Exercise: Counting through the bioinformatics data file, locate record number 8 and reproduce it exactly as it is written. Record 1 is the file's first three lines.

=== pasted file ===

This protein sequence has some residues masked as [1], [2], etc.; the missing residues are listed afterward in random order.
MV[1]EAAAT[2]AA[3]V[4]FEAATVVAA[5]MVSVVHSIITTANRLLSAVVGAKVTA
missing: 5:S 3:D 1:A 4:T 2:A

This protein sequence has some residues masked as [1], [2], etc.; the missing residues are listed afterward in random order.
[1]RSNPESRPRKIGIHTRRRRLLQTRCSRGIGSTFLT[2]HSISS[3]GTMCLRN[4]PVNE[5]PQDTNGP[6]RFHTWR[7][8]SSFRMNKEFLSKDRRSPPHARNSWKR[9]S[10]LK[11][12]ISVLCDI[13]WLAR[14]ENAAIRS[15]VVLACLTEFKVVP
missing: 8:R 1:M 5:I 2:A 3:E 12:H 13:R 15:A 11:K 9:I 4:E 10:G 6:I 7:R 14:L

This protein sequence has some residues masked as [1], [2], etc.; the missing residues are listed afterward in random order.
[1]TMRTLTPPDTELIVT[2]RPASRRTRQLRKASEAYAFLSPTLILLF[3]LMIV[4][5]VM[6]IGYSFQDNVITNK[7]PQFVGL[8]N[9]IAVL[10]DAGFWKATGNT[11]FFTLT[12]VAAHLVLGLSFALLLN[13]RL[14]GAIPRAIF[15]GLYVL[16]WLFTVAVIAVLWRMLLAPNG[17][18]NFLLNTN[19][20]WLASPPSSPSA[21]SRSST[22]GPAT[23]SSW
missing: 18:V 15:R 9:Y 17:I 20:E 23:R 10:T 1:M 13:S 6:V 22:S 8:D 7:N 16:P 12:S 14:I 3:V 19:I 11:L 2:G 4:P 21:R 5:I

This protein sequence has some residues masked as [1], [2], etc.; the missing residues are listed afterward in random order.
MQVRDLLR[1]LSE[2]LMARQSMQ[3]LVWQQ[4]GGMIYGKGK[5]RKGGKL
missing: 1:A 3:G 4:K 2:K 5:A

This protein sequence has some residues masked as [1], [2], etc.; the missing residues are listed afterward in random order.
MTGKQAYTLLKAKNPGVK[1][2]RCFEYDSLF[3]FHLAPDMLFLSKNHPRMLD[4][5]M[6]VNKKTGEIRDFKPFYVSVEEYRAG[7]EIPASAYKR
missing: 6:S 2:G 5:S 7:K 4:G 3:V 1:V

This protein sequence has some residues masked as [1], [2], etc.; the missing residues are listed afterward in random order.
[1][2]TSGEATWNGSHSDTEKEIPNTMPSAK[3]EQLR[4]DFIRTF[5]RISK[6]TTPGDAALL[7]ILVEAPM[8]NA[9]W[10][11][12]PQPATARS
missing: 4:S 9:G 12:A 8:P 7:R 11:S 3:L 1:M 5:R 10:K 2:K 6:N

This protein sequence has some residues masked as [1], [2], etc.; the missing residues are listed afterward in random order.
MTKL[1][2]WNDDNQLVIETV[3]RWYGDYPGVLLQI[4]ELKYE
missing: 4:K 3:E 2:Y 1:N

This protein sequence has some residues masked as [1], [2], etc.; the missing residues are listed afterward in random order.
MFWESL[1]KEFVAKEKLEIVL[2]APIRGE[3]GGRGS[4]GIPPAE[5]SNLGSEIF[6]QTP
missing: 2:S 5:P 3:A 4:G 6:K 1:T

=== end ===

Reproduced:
This protein sequence has some residues masked as [1], [2], etc.; the missing residues are listed afterward in random order.
MFWESL[1]KEFVAKEKLEIVL[2]APIRGE[3]GGRGS[4]GIPPAE[5]SNLGSEIF[6]QTP
missing: 2:S 5:P 3:A 4:G 6:K 1:T